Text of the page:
Services near Willingham

Cottenham

Cottenham Church

http://www.cottenhamnews.org.uk/

Cottenham is a Fen Edge village approximately 6 miles north of Cambridge. It is a large village of around 2500 households and a population of 6200.

Swavesey

Swavesy

http://www.swavesey.co.uk/ Swavesey is a village lying on the Greenwich Meridian in Cambridgeshire, England, with an approximate population of 2,480.

Longstanton

Longstanton Church

http://www.longstantonvillage.org/

Longstanton is a peaceful countryside village on the northern edge of Cambridge. Stretching just over 2 miles between Oakington and Willingham, the village boasts a rich and long historical heritage from Roman times, a wealth of ponds, paddocks, ancient fields, rural walking paths, woodland, two remarkable medieval churches and handsome period houses. The village has been expanding rapidly for the past 10 years into a vibrant and younger community. Longstanton welcomes new residents progressively settling in at the Home Farm housing development site north-west of the village.

Over

Over Church

http://www.overvillage.co.uk/

Over Village is situated 11 miles North West of Cambridge and the parish covers an area of approximately 2,535 acres. Some archaeologists have it that the ridge of slightly higher land upon which the village stands saw the furthest intrusion inland of the sea - unlike the village in the fens, which were often surrounded by watery land after the sea receded. Over was an edge-of-fen settlement.

Bluntisham

Bluntisham stands north-east of St. Ives, close to the River Great Ouse. It is bordered on the one side by the fens and on the other, by what was mainly orchards, but has now been turned under the plough. It is an attractive, growing village with a medieval church built of local brown cobbles and a 'Gothicised' Baptist Chapel. It has thriving football and cricket teams. It has access to the Ouse Valley Way and is on the “Pathfinder” route. Two pubs each of different character, offer refreshment, both indoors and outdoors. A short distance away lies Bury Fen, when, weather allowing, ice skating is the local sport and where ice hockey is reputed to have originated under the name of “Bandy”.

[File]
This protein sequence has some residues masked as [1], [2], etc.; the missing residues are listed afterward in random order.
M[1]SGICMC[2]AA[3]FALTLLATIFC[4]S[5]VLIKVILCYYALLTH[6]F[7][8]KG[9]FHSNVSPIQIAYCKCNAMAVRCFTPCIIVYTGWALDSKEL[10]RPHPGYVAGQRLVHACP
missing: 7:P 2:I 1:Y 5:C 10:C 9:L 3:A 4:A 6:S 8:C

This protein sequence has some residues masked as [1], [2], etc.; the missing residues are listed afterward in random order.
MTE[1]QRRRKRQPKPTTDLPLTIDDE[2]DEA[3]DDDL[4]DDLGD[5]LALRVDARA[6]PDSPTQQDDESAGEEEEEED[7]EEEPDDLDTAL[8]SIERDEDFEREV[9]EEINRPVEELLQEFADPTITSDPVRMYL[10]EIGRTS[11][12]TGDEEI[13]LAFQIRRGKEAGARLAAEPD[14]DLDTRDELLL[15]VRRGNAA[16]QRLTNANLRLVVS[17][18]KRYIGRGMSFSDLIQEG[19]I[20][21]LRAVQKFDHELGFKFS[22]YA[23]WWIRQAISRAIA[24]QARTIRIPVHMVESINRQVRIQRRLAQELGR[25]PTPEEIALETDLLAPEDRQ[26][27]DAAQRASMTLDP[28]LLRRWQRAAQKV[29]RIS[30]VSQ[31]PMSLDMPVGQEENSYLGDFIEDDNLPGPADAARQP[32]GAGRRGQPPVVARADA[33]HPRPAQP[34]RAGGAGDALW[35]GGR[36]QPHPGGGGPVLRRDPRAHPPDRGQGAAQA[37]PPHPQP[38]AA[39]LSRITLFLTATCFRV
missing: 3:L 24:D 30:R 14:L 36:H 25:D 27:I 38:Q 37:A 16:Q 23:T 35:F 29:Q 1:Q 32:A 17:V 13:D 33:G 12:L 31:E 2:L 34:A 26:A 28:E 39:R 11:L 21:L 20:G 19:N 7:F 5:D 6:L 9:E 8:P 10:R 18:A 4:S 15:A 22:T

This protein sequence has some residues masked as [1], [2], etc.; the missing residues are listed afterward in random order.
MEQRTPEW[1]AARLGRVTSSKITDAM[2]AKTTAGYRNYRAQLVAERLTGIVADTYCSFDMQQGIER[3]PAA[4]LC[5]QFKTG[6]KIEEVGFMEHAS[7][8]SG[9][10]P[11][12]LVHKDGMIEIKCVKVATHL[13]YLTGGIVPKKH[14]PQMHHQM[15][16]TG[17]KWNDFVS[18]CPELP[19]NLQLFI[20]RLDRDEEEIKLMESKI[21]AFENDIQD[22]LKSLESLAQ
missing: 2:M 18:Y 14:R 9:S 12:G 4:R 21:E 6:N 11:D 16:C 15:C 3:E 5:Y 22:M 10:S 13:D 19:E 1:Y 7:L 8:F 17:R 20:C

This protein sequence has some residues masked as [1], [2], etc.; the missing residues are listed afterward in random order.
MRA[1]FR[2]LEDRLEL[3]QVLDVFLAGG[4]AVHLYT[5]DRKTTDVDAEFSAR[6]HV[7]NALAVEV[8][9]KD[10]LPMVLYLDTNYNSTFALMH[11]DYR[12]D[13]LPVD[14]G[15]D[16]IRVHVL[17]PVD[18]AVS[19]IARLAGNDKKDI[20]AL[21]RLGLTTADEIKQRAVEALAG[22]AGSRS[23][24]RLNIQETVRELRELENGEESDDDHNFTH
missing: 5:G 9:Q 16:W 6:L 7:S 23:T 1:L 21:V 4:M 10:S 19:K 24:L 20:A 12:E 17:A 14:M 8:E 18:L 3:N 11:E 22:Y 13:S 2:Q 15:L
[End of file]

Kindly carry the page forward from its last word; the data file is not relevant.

Earith

Earith is situated on the northerly banks of the Great Ouse River at the junction of the Old West River and the Old and New Bedford Rivers, two of the major drainage channels of the Fens, which were dug out in 1631 and 1651.

The New Bedford river, often referred to as the 100ft river, was the work of the Dutch engineer Cornelius Vermuyden. Between the two rivers lie the washes which are flooded in winter and are home to a variety of water fowl.

Also in this stretch of ground are the remains of ancient earthworks known as The Bullwarks which were used in the Civil War. Earith at that time was the 'Gateway' to the Isle of Ely.

Another site of scientific interest on the western approach to Earith is Bury Fen. In 1826 a small bronze statue (8 1/2 inches high) was found which was thought to be of Roman origin and is now in the British Museum.

The Fen is a large expanse of meadowland which floods and freezes in winter. If the ice is good quality the English National Skating Championships are held here.

 

FECA – Fen Edge Community Association

The Association covers the villages of Waterbeach, Rampton, Willingham, Landbeach and Cottenham and seeks to benefit the communities by improving the social, leisure and recreational facilities for all.

The Association produces the Fen Edge News, which gives details of events and Adult and Family Learning Classes, and is delivered to each household. Also visit the FECA website www.fenedge.co.uk